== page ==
5) American Income, American Injustice Mar 6, 2015 2 comments
1503 Pageviews

This one is one of my prouder achievements. Building off of the examinations from better writers like Ta-Nehisi Coates and Chad Staton, I delved into our nation's nasty little secret of police-driven extortion in the form of Asset Forfeiture, and how it was keeping poor communities broken and feeding into the cycle of mistrust between law enforcement and the citizenry needing their service. I consider it one of my better calls for reforms I've written.

4) Whatever happened to the Port-O-San Cleaner from Woodstock Aug 15, 2009 7 comments
1569 Pageviews

If the previous article is my proudest work, this is my most personal fave.

I've been a fan of Woodstock Festival 1969 ever since my high school years studying modern history, and so every year every August I find myself gushing over the event. In particular, I came to respect the man who showed up in the classic award-winning documentary working on keeping the Port-O-Sans clean for 500,000 (!) attendees, and so in 2009 I dedicated a researched blog article about Mr. Taggart, the Hero of Woodstock.

Where most of these articles are ranked high thanks to traffic links from Crooks & Liars and other bloggers, this one does not. And yet it made the Top 5 all on its own, based on search engine requests from hundreds of other people trying to find anything on the "guy who cleaned the Port-O-Sans at Woodstock." Every day I see one, three, five, eight people hitting this article - sometimes not even near the anniversary - all because they want to find any info on him too. Such is the legacy Mr. Taggart has left to us: there are so many who watch the documentary and are touched by the man's story and who want to know more...

And I'm still waiting to hear from Mr. Taggart's son! C'mon man, I need to hear your story...

3) The Long October: The Ambitious Damage of The Hollow Men Oct 15, 2013 2 comments
1969 Pageviews

This was me, waxing poetic during the big Republican Shutdown effort of 2013, what I called "the Long October." This made a big impact on the MBRU page the week I wrote it, and I later considered it for Batocchio's Annual Roundup at his Vagabond Scholar site, which added to the traffic.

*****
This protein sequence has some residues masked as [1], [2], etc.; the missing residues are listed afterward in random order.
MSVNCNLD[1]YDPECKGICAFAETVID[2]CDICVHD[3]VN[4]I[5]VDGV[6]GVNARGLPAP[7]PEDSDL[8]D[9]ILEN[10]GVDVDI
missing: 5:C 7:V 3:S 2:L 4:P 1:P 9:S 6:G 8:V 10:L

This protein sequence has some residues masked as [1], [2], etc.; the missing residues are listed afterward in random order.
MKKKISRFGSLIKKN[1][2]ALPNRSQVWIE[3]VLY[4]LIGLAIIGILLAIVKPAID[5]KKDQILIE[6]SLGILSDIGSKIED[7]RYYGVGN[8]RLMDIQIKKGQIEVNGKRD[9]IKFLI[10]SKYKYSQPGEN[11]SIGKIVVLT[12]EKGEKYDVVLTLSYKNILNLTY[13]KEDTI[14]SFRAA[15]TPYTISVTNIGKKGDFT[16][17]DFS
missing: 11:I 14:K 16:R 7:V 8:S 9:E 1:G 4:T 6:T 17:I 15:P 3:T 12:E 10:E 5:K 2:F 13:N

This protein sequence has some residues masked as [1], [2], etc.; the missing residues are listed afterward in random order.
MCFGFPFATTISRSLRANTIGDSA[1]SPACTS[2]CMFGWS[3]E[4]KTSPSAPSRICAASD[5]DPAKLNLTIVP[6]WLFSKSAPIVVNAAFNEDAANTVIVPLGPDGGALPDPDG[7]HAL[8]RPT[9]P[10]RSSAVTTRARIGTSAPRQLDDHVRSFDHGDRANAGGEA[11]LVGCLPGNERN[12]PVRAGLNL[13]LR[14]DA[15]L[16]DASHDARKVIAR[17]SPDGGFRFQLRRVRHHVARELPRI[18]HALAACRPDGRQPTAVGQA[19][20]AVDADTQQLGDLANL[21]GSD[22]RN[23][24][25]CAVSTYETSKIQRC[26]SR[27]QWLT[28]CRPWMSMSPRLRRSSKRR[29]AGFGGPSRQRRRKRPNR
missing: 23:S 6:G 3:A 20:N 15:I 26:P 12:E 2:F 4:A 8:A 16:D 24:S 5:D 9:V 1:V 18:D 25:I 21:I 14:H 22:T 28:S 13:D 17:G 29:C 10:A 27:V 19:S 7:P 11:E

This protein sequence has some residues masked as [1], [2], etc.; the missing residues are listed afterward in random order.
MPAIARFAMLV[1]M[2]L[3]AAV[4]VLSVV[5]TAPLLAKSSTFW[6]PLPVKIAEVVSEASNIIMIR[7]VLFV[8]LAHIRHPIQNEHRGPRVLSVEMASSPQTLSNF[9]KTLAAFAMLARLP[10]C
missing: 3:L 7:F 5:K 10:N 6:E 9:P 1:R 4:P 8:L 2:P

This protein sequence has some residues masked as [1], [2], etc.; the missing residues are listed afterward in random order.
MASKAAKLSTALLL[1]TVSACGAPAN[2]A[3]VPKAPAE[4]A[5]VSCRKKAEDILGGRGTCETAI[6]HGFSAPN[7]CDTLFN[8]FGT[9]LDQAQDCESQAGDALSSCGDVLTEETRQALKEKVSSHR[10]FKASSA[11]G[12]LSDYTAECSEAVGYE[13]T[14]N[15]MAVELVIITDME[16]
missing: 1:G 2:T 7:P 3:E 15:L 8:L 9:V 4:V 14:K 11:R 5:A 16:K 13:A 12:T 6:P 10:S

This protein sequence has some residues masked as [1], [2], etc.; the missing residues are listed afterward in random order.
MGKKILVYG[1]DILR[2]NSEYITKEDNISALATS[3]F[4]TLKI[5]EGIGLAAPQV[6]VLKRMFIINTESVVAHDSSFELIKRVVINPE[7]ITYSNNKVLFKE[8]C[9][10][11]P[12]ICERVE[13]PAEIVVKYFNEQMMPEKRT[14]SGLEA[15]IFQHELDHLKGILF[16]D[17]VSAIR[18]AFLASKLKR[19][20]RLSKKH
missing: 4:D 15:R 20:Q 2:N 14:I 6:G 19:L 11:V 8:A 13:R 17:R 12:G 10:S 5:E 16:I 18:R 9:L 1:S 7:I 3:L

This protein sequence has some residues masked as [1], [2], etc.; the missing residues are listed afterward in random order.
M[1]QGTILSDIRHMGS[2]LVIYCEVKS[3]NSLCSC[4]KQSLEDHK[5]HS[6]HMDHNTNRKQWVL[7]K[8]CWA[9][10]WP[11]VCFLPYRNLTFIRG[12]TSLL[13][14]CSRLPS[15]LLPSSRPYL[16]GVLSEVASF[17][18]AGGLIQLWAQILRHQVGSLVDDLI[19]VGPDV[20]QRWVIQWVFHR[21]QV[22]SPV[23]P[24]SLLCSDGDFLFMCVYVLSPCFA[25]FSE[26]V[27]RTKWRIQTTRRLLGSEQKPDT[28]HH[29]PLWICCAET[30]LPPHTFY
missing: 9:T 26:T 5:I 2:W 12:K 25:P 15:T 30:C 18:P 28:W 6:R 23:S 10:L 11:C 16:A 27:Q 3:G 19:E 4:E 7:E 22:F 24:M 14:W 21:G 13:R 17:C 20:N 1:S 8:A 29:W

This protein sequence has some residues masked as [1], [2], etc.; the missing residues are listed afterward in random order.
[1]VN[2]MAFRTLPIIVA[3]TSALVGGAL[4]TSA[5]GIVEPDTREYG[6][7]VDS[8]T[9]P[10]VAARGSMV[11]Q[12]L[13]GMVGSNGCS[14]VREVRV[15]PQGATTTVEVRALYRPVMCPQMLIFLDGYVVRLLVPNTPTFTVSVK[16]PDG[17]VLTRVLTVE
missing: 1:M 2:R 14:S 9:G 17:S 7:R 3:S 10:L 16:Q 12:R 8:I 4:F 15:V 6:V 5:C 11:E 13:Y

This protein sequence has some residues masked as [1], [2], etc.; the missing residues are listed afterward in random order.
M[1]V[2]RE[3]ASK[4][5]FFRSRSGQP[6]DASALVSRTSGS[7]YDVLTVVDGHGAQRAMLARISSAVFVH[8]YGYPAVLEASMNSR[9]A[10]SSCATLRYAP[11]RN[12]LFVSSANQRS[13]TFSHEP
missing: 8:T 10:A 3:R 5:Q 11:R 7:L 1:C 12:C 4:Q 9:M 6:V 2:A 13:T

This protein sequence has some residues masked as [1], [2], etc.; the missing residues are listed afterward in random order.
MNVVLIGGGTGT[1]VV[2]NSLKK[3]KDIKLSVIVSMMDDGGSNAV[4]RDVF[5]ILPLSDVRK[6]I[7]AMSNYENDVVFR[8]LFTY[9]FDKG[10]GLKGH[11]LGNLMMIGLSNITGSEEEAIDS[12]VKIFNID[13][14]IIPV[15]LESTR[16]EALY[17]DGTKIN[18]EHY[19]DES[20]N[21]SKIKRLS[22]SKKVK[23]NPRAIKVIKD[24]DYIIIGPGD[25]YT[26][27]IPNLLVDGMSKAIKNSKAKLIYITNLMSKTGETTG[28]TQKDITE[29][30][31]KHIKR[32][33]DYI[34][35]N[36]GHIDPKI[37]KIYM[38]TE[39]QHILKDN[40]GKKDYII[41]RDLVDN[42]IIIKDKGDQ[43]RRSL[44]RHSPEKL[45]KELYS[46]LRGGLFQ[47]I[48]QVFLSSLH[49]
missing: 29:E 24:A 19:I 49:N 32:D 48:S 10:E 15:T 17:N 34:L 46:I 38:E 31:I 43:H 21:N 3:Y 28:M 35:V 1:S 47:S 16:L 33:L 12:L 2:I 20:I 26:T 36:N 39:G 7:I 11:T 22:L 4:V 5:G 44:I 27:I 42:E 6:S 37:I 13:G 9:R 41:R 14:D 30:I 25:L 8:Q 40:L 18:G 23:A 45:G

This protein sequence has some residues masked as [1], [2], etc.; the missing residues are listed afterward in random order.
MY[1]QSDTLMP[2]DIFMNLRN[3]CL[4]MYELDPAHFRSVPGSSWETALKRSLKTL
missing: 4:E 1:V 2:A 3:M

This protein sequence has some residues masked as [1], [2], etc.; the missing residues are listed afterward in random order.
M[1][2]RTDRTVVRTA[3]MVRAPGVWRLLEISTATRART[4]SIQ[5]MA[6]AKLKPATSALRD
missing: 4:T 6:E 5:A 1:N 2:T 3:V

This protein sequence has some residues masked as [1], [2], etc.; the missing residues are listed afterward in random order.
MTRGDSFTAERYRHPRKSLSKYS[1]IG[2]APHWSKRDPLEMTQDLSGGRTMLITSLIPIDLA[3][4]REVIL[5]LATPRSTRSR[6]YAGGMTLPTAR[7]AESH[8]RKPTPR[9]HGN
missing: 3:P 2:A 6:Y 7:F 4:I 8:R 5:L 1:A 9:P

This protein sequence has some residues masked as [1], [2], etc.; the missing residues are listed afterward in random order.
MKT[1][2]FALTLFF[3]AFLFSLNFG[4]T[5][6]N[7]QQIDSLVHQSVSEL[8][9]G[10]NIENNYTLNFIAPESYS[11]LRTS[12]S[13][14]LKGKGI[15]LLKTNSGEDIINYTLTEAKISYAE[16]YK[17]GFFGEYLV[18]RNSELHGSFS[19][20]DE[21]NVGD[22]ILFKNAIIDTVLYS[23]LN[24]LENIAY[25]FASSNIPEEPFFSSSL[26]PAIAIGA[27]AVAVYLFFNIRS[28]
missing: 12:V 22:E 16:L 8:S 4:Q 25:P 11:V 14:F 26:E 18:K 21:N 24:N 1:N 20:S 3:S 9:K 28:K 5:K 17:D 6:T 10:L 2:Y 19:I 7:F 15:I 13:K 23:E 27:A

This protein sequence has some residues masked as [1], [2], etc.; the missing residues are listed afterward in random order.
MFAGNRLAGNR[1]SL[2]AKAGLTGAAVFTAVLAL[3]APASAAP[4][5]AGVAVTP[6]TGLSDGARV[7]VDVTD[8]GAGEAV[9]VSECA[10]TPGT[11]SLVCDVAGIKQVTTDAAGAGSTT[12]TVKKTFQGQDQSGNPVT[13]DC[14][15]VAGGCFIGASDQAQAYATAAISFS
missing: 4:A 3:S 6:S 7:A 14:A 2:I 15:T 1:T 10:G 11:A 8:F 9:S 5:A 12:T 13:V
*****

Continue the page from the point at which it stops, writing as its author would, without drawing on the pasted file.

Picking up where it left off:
2) And Iran. Day Six Jun 18, 2009 2753 Pageviews

I was one of hundreds of people blogging about the Iranian Green Revolution back in 2009, hoping at the time that the people's uprising might lead to good things.

Sadly, it didn't.

I still got a lot of traffic for this entry, most of it from France, probably because this one had photos to it, some I had created on the I Can Has Cheezburgr site using the Demotivational Poster tool. And ouch, the links have actually gone bad. I need to go in and fix those...

In the meantime, the Iranian uprising had been quashed in one way but had retained life in another: the Iranian people still vote for the most moderate, global-minded candidates they can in spite of the Ayatollah's efforts to push hardliners into office. Granted, the moderate officials can't do much, but the votes are still a major denouncement of the religious leadership, and they've led to better foreign relations that can lead to a kind of peace that the Ayatollah cannot ignore.

1) It Has To Be Done: GOP Debate Drinking Game 2016 Jul 22, 2015 17 comments
3879 Pageviews

I will admit: This one was too easy to make.

The early polling for the Republican slate of Presidential candidates was making it clear that Trump was dominating the set, and that the upcoming televised debates starting that August were going to be barn-burners (in a bad way). At one point I tweeted to Oliver Willis if he knew of any drinking games that were going to be in play for at least the first debate, and then I decided "You know what? F-ck it, I'm writing my own."

Even though I personally do not drink alcohol of any kind. I *am* keen on the microbrewery process as a purely intellectual / cooking /chemistry interest, but that's it. I'd be drinking flavored tea where I could (and hell, even drinking water to excess is toxic, so any drinking game carries a risk...)

By creating that drinking game list in July, I had gotten ahead of a couple of other bloggers (and professional writers) who were trying the same thing before the actual August event. By getting in early for the search engine parameters, I ended up at the top of the results pages for a lot of people looking to get buzzed - or drowning their sorrows - during what turned out to be the Worst of Times and the Blurst of Times.